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Turkish Foreign Policy Under New Management

Turkish Foreign Policy Under New Management
 Soli Özel
Senior Fellow - International Relations and Turkey

The elections that took place in May in Turkey resulted in the reelection of Recep Tayyip Erdogan as President in the second round of the vote. Mr. Erdogan’s own party, the AKP, lost 7 and a half points since the last elections in 2018 but the People’s Alliance that he led gained an unexpectedly comfortable majority in the National Assembly. Prior to May 14 these elections were billed as an existential one by many observers and analysts. The results were thought to likely determine the trajectory of the Republic as it enters its second century. Given the critical nature of these elections, therefore, the defeat of the opposition signified more than just an electoral happening. Turkey’s sui generis Presidential system is now consolidated but it will arguably need major alterations at least to improve its governance capacity. The secular democratic societal opposition is demoralized and the main opposition party, whose leader and presidential candidate Kemal Kılıçdaroglu refuses to assume responsibility and resign, is in a political and ethical crisis. An intensification of introverted nationalism as well as further moves to expand the role of religion in public life are to be expected.

A more detailed look into the distribution of the votes, a demographic, regional and class breakdown, and comparison with previous elections would be necessary for a more rounded analysis. Yet, some preliminary assessments can still be made. Half the electorate voted in favor of a nationalist, conservative Turkey and displayed either a profound loyalty to Mr. Erdogan’s person or confidence in his ability to lead the country out of the current crisis. The opposition failed to induce the same sense of confidence that it could govern the country or safeguard its security. It was also unable to convince the electorate that Mr. Erdogan had to be replaced despite the exposed graft and corruption, mismanagement of the economy, and the moral breakdown in public life. This suggests on the one hand that the economic crisis which was the most burning issue for Turkey’s top ten metropolitan cities, all of which Mr. Erdogan lost, did not affect the provincial Turkey with the same intensity. On the other hand, it showed that issues of identity and a manipulated fear for security proved to be a winning combination.

The Economics of the new term

The election fever will not recede fully though due to the local elections to be held at the end of March 2024. In fact, Mr. Erdogan’s victory speech launched the campaign for those elections with the explicit goal of winning back Istanbul that his party (practically equal to himself) lost in 2019. The practical impact of this is that although the country’s pressing problems have immediately asserted themselves and the need to tend to the postponed and accumulated problems has regained its main place on the agenda, the implementation of policy will be subject to the expediencies of politics and the goal the President has set for his party.
The most anticipated question about the new Presidential Cabinet was who would take the helm of the economy. There was a relative relief when Mehmet Simsek, a former minister who was rather curtly dismissed before the so-called "unorthodox" economic policies were adopted, was persuaded to return. In his first public statement Simsek said that he would abandon "irrational policies", with his predecessor by his side during the handover ceremony. The big, lurking question was whether Mr. Simsek would have independence of action or work within parameter set by the President who, on his way back from Azerbaijan, insinuated that he stood by his own belief that the cause of inflation was the interest rate but that he would give his minister a chance to try his hand.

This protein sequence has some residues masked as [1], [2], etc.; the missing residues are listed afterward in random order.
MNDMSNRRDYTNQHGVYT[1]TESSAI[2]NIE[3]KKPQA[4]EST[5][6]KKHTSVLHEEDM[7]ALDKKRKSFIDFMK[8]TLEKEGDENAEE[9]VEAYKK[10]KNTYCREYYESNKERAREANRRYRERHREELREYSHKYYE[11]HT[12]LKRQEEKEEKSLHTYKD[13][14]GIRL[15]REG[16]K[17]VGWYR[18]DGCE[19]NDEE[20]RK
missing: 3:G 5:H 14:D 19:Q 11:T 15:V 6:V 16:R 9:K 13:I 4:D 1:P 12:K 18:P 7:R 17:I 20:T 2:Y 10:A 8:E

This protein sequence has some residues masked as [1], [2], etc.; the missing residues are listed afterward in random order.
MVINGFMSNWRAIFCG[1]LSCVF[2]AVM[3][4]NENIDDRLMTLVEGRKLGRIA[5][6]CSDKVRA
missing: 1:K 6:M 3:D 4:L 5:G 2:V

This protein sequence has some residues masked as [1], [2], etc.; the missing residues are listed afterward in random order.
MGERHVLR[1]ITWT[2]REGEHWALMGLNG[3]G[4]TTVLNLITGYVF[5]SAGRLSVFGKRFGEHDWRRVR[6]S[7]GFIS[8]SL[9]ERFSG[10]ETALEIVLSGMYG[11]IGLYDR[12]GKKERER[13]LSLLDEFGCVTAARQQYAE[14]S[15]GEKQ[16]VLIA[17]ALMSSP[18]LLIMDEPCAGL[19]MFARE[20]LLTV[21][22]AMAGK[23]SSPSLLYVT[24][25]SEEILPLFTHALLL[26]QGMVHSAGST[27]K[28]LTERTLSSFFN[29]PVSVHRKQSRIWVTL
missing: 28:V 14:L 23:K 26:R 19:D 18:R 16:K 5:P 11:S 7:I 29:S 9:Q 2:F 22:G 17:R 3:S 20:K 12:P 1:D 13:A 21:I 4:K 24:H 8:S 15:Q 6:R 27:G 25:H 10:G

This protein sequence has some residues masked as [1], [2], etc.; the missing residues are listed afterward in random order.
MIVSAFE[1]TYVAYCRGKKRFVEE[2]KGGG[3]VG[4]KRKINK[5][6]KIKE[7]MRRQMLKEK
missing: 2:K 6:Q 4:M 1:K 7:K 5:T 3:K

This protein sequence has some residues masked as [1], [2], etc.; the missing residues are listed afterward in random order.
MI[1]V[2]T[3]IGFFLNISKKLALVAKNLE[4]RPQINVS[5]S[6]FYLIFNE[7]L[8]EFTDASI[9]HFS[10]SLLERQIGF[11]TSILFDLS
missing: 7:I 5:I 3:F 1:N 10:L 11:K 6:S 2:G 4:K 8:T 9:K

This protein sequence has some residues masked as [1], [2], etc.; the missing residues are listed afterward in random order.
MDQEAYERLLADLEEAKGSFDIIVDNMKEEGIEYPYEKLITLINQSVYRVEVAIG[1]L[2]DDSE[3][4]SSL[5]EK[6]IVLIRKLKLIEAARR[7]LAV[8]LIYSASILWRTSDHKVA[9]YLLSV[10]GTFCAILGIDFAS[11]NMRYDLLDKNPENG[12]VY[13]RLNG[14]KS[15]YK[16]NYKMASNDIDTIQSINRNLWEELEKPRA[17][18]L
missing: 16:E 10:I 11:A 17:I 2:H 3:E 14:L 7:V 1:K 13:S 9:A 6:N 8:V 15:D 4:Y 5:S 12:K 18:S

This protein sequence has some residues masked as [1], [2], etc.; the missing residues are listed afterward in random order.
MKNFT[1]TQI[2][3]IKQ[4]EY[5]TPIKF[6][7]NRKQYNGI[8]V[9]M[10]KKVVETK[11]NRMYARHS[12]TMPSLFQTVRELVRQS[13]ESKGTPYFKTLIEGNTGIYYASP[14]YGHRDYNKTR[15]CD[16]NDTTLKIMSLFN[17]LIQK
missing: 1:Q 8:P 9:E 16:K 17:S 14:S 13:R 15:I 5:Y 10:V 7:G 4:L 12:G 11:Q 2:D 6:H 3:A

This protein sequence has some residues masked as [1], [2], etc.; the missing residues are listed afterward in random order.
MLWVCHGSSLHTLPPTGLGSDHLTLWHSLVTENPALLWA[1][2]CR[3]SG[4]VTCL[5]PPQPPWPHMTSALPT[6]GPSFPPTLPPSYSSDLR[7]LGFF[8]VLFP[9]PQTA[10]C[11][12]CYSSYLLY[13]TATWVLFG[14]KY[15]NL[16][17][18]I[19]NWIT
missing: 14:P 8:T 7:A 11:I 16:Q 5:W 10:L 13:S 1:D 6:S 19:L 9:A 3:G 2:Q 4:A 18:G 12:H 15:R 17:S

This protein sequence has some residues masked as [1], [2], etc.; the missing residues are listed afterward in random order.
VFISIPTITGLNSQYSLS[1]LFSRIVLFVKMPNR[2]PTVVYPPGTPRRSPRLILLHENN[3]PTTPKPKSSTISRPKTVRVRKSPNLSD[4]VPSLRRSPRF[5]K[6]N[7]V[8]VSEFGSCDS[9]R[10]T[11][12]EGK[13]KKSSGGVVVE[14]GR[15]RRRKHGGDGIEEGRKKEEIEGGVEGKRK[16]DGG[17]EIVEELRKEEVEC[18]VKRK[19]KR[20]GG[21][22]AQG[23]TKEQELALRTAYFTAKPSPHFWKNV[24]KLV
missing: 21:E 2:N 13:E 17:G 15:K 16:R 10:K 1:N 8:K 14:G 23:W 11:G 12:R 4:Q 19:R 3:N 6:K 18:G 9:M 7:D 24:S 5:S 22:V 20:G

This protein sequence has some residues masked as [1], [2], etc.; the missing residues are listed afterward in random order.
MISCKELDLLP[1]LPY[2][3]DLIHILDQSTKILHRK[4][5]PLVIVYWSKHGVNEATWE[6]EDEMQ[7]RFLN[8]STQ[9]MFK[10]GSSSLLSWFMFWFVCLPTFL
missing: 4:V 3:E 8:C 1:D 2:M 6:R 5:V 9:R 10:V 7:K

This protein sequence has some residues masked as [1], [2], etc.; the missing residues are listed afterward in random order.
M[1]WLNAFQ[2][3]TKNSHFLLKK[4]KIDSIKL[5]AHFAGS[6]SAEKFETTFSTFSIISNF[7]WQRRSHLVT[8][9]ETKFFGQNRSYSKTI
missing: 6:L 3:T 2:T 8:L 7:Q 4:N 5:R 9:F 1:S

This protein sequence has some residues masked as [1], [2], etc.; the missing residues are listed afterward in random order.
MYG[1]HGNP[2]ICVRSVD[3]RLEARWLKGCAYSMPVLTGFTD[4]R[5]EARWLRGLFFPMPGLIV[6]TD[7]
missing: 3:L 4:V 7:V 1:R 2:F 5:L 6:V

Mr. Simsek’s first move was to appoint the first woman governor of the Central Bank, Ms. Gaye Erkan, former co-CEO and President of the failed American bank, First Republic, who was a member of the company's board of directors as well. Ms. Erkan, inexperienced in central banking, replaced the distinctly underqualified but obedient former governor Sahap Kavcıoglu who was then appointed as the head of the Banking Regulation and Supervision Agency, casting doubt on Mr. Simsek’s ability to form his own team. When the unreconstructed team of the Central Bank’s Monetary Policy Committee raised the interest rate by 6.5 points which the markets deemed insufficient, the limits of Simsek and his team’s control over policy was clearly demonstrated. The decision likely indicates that the political authority puts the premium on growth with some tolerance for mild unemployment and pays less attention to taming inflation. The financial markets’ reaction was a swift depreciation of the TL.

A new foreign minister: a new direction?

The second most-commented upon appointment in the cabinet, which was generally positively received, was the appointment of MIT (National Intelligence Service) Undersecretary Hakan Fidan as head of foreign affairs. It is worth noting that prior to that job Fidan also worked as head of TIKA (Turkish Cooperation and Coordination Agency) an organization that played an important role in projecting Turkish soft power abroad. The fact that the new Minister is Fidan, who spent 13 years at the head of the Turkish intelligence service and had a significant influence in the shaping and implementation of foreign policy, especially towards Syria and was the main architect of Turkey’s efforts to normalize relations with the Middle Eastern countries Ankara alienated over the course of the past 10 years, certainly drew a lot of attention.
Fidan, who accompanied President Erdogan in many official visits, was in the picture in shaping the framework of foreign policy. In fact, he was one of the three people on the Turkish side at the dinner Erdoğan as Prime Minister had with then-US President Obama at the White House in May 2013. From that time on, at least in American circles, it was believed that he had a say in foreign policy and issues were discussed with him. Mr. Fidan is a trusted person in the world of intelligence and diplomacy. He is cerebral and has just the right balance of toughness and diplomatic finesse as he displayed in his recent bilateral meeting with Secretary of State Blinken in London. He is also expected to make better use of Turkey’s diplomatic corps.